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A Poet’s Childhood

CULTSCORE OVERVIEW

SCREENPLAY
6
CONCEPT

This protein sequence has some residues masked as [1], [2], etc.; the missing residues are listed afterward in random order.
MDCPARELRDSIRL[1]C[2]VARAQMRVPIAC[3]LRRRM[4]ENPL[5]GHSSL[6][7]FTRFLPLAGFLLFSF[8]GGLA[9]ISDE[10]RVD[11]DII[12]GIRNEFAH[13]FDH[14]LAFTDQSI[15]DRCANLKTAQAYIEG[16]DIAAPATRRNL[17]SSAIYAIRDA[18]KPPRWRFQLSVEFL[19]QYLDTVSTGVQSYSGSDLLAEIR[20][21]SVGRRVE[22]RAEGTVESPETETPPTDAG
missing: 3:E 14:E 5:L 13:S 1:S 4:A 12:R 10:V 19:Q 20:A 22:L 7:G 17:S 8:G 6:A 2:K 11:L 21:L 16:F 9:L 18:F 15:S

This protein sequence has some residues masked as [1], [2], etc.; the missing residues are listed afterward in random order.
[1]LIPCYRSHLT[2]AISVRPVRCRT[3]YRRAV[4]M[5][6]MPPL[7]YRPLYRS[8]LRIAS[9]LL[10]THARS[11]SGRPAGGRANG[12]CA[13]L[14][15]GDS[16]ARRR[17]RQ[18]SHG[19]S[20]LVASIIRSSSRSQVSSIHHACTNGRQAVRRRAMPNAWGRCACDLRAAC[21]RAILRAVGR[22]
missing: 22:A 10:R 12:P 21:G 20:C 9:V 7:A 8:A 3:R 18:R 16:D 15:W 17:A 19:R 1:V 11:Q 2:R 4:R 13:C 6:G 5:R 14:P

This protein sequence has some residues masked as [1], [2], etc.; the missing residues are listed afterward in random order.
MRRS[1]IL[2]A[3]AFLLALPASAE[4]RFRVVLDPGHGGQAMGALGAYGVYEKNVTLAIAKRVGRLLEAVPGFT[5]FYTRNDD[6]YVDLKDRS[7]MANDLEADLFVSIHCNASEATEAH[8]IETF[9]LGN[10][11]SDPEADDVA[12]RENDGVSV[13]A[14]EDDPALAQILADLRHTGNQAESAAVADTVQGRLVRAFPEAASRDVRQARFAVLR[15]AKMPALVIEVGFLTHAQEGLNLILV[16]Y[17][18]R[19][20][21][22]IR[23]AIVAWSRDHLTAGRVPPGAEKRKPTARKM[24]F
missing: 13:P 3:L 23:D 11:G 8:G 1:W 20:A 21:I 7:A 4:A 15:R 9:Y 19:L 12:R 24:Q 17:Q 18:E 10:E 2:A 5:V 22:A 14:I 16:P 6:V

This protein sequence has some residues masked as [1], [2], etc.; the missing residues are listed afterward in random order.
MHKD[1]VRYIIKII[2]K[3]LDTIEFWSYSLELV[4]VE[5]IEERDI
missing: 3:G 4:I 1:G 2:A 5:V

7
MAKING
6
 

Directed by Vibhas P A Kendzia and Elizabeth Martina Bishop | Reviewed by Sabarno Sinha